LH: The 150th anniversary is of the launch of the iconic green cover design for which everyone knows EP. It’s not only a great design, but it also revolutionised music publishing, because for the first time music was produced on a rotary press, so music was a fifth of the price of any other publisher. This is the big message about Peters: we were responsible for making music affordable for all. So it was a major revolution in the industry. That was in 1867. 

Before that the company had passed through many different hands. It was founded in 1800 as a music shop, then they started publishing. CF Peters only had the company for 13 years, but the next owner, Böhme, stipulated in his will that the company should always have the name C F Peters in perpetuity. So that’s why we always kept hold of the name. In 1863 Max Abraham came into the firm. He wasn’t by training a musician but he could see the wonderful potential of the firm – he was a business visionary. 

JD: Leipzig became an incredibly important centre for all manner of reasons...?

LH: Yes, one of the company's advantages was Leipzig itself: the musical connections historically are truly extraordinary. For many years the company was actually based in Mendelssohn’s house – his family lived upstairs and the company was on the ground floor. It’s a really lovely connection for us. The Bach connection has always been incredibly important, too: the first serious Bach editions were produced by Peters.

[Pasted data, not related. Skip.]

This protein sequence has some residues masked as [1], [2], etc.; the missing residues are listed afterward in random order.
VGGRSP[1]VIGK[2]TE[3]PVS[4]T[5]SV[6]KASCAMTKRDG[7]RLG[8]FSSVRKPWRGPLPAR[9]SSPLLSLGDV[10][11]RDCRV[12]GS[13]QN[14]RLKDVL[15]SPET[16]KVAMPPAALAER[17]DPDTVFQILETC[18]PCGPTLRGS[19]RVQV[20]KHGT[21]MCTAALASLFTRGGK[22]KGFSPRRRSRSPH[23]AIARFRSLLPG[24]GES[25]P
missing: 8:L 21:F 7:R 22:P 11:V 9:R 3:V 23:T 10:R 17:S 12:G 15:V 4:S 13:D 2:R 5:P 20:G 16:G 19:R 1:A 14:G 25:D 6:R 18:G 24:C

This was a hugely important trading city and the concept of the trade fair was invented here. A lot of the money came from the fur trade, coming from the east. And musically, you can never underestimate the power of the Gewandhaus. It’s an extraordinary history: when you go to a concert now, you’re surrounded by people who regard it as their orchestra. It’s wonderful. The Hochschüle was incredibly important too, founded by Mendelssohn; there was also Schumann nearby, with the Schumann Haus where he wrote some of his greatest works. But most importantly, it was where the publishers were, because of the printing. This was a mecca for books and their production in Germany.

JD: So, Max Abraham...

LH: In 1863 Max Abraham came to the business, saw the potential and came up with the concept of the first practical, affordable editions, with consistency of design and quality, working with the very best editors & scholars of the day. Probably the most important factor for his incredible success is that the printers were here, pushing at the boundaries of technology: Röder invented the rotary press, which was the first time they’d mass-produced music. They launched in 1867 and it was the most outrageous success. They produced a range of music that no other publisher had produced and the rate of success was so good he commissioned Semper to build this incredible building, Talstrasse 10, which is just a total joy to work in. 
The important thing about the rotary press is that Max didn’t keep it to himself. He encouraged Breitkopf to come and use it too, because they needed to produce music people can play. So other publishers came and used it: it wasn’t only for Peters, it was opened out to the market.
By the 100th anniversary in 1900, Max Abraham was ill and he handed over to his nephew, Henri Hinrichsen, who was also trained as a lawyer... But the story of how we came to be back in the building is extraordinary – I’ll come back to that!
JD: The relationship with Grieg seems to have been something quite exceptional?
The salon in Grieg's apartment